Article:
Life as a journey in search of religion, meaning, and insight Has your writing been like journal entries keeping track of the journey?.
Narrow Road, Basho 9780140441857
Inward Morning, Bugbee – 9780820320717
//BUGBEE The Inward Morning
Narrative sections : Swamping 42 — Building a dam 44f. - -Rowing . 45-51– Rogue Rver boatman82 — Fishing the Gualala.86 –Canadian Rockies: 139 –The North Fork 171 –At Sea176-193 // –Awakening to things, others, ourselves: Rain on Mt. Lu 92 –Driving to Mexico102 –Rain and sunlight.. 108 –The Boston Museum226 –Sounding of bells229 –Drift of my thinking 74 –Writing authentically 79 –Informed by the sea..121 - -Wilderness vocation.. 128 // –Awakening 154f. –Utter simplicity170 –Night at sea 177 –Song of a bird193 –Prowling in books .. 197 –Manner of man 210 –True stillness 2 21 // –Fellow creatures 224 –Suicide planes . 225 –Flock of Geese . 227 ///
Format. The regular reflection papers – all but the final reflection paper — should have a bold two or three line single spaced quote at the top of each page. [so a 2 page paper has 2 quotes, one at the top of each; a 4 pg has 4 quotes, one at the top of each, etc] Beneath that quote (a different one for each page) is your reflection or meditation or ‘riff’ on it. The quotes don’t have to produce a related stream of thought, nor do your reflections. The final paper can work for integration of themes, but the earlier ones can be one-page thoughts independent from thoughts on the other pages.
How to get reflection started. In your reading be alert for moments that strike you in some fashion, and make marginal notes of these moments. Why do they ring a bell or jump out at you (for good or ill)? What triggers your imagination — heart and mind? You want to read with an eye to collecting those passages or sentences that make you jump – in joy or revulsion or surprise or curiosity.
Then figure out what made you take note. A ‘marginal commentary’ [comments entered on the margins of a page] should be part of your reading, and when paper-time comes you can then lay out before you the half dozen most memorable jumps and begin to reflect on them. Ask yourself which ones you can elaborate on, go somewhere with. Begin to narrow down the number until you find the 3 or 4 quotes (1-3 sentences each) that you can do best with – discarding the rest.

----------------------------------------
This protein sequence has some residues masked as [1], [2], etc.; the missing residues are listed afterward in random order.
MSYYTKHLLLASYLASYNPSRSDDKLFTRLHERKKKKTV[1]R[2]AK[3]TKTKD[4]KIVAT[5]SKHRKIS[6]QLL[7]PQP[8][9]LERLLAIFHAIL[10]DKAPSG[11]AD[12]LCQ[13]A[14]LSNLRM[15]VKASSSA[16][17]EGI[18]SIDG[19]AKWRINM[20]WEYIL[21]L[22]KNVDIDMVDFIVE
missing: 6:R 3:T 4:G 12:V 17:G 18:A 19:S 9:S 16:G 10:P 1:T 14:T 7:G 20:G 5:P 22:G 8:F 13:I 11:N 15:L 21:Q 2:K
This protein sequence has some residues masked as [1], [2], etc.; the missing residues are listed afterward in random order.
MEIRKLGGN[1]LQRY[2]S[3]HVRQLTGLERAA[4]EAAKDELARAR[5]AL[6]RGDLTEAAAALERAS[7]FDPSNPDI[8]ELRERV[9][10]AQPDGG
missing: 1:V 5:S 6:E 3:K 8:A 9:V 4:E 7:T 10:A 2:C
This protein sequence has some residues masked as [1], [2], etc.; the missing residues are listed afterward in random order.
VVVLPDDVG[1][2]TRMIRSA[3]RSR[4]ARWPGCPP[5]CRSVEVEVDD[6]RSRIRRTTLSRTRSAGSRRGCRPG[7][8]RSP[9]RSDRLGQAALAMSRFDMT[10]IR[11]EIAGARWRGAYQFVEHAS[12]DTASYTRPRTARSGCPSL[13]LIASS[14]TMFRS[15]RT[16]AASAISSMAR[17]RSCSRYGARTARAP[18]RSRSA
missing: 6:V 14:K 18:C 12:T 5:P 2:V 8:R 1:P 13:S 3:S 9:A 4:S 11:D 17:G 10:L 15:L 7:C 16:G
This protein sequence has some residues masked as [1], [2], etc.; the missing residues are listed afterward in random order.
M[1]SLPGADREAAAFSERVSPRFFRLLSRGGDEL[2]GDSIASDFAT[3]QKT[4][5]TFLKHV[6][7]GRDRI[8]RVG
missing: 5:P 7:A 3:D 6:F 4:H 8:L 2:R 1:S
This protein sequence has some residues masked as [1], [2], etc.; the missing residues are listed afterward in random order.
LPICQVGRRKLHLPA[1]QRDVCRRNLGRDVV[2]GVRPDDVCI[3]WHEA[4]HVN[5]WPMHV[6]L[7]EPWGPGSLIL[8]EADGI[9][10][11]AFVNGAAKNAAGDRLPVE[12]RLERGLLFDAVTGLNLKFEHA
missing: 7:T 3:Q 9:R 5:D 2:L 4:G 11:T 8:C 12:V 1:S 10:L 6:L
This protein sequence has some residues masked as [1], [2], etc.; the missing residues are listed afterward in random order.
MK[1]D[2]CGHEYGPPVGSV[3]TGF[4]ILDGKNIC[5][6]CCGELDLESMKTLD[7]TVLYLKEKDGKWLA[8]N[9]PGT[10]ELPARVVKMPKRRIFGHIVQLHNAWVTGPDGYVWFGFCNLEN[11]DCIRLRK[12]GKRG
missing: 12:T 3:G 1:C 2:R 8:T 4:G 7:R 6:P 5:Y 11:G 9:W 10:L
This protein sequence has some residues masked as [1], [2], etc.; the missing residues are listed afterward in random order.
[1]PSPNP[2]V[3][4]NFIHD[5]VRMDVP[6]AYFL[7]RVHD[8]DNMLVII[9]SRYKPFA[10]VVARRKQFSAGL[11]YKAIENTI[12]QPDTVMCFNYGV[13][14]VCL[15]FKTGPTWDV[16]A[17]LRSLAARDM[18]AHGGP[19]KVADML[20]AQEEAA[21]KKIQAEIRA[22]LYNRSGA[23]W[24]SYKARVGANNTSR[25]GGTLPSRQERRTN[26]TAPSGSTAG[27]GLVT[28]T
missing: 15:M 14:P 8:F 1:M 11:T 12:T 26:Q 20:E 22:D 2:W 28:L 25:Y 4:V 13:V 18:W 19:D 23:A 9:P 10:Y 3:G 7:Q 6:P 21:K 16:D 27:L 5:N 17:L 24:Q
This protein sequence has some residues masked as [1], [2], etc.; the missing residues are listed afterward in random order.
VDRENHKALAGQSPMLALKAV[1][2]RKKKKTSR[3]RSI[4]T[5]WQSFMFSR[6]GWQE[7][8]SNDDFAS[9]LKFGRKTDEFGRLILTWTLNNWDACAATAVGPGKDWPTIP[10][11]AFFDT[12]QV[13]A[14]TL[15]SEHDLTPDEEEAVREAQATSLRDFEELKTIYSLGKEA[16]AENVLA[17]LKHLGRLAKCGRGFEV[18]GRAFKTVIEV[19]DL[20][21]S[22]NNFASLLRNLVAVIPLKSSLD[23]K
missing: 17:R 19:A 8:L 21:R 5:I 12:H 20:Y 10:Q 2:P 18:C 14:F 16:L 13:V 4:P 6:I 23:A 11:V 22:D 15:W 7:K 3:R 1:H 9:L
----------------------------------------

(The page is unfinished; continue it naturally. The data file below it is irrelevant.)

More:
The idea of a journey appears in all the books. Consider that your writing might be like one-page journal entries that keeping track of that journey. Use the first person. And avoid any hint of a book report or summary of ideas . The paper shows you — your response. I should learn something about how your mind and imagination work as I read it. Let your voice and personality come out.
Reflection papers are definitely not standard expository essays. The idea is for you to be alert to sentences or phrases or moods in the writing that strike you. Your response is the key to what to write about. I can’t tell what will strike you, and each student may find something different that makes them reread, gasp with disbelief, get happy, get reminded of what a friend said or what happened to an uncle. Following up that initial zing from the text assures that you are responding to IT — not to someone else’s interpretation of what existentialism is, or what Camus means by the absurd, or what your professor expects you to ‘get’ from the text. Your professor wants you to start with YOUR reactions, and to nurture those reactions, build up an associative field around them of your own making.
There’s no given ‘angle’ on things I want you to accept or investigate. What is ‘given’ is the fact that you will react, and mull or ponder or ‘riff’ on your reaction, positioning your reaction amidst other things in the particular text (if that works for you) or amidst other things in your experience (including your experience of books and films and theater and camping trips or brawls, or whatever.
The sentences selected don’t have to be connected (but they might). Try to fill the page (it’s your chance to show me how you think).
Art, religion, philosophy, and literature offer resources for celebration of life — offer ways to stave off at least part of the suffering that afflicts us. They bring us meaning and knowledge and shore up our often frail capacities for confidence and conviction.